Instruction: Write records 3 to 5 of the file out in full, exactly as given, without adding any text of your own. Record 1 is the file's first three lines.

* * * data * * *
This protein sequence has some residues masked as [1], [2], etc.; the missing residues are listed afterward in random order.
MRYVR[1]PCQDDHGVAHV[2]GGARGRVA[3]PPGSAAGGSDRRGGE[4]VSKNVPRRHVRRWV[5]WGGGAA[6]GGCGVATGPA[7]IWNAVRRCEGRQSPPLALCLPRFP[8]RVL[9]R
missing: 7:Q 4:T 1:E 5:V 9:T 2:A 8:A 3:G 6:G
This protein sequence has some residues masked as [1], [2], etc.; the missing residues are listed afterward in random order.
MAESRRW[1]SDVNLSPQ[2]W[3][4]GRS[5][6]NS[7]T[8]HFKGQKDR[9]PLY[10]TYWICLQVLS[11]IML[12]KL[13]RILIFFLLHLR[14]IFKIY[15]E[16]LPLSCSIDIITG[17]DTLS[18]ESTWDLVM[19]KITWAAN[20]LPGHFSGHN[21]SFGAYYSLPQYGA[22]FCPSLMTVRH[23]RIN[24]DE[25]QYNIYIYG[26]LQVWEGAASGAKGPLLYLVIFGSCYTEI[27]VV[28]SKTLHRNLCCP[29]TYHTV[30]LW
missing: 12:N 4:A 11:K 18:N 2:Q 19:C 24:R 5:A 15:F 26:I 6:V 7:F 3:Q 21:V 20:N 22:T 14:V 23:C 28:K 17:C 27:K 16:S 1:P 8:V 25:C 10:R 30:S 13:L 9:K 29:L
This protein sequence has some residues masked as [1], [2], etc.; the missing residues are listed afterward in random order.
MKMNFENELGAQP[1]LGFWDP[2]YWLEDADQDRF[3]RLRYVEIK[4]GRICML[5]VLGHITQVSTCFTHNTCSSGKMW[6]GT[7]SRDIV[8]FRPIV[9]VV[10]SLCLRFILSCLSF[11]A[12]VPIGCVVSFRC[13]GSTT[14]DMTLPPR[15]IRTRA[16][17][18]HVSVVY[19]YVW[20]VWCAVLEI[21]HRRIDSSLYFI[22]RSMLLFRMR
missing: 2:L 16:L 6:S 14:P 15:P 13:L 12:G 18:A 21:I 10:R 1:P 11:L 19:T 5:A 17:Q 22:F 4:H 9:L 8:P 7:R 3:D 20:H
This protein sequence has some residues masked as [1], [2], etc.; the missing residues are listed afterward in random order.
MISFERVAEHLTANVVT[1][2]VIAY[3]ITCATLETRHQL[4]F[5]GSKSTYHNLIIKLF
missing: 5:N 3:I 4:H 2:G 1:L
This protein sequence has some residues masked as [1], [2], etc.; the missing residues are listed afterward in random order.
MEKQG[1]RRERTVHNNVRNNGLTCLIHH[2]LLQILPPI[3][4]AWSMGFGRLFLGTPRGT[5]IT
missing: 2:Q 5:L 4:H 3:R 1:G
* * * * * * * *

This protein sequence has some residues masked as [1], [2], etc.; the missing residues are listed afterward in random order.
MKMNFENELGAQP[1]LGFWDP[2]YWLEDADQDRF[3]RLRYVEIK[4]GRICML[5]VLGHITQVSTCFTHNTCSSGKMW[6]GT[7]SRDIV[8]FRPIV[9]VV[10]SLCLRFILSCLSF[11]A[12]VPIGCVVSFRC[13]GSTT[14]DMTLPPR[15]IRTRA[16][17][18]HVSVVY[19]YVW[20]VWCAVLEI[21]HRRIDSSLYFI[22]RSMLLFRMR
missing: 2:L 16:L 6:S 14:P 15:P 13:L 12:G 18:A 21:I 10:R 1:P 11:L 19:T 5:A 17:Q 22:F 4:H 9:L 8:P 7:R 3:D 20:H
This protein sequence has some residues masked as [1], [2], etc.; the missing residues are listed afterward in random order.
MISFERVAEHLTANVVT[1][2]VIAY[3]ITCATLETRHQL[4]F[5]GSKSTYHNLIIKLF
missing: 5:N 3:I 4:H 2:G 1:L
This protein sequence has some residues masked as [1], [2], etc.; the missing residues are listed afterward in random order.
MEKQG[1]RRERTVHNNVRNNGLTCLIHH[2]LLQILPPI[3][4]AWSMGFGRLFLGTPRGT[5]IT
missing: 2:Q 5:L 4:H 3:R 1:G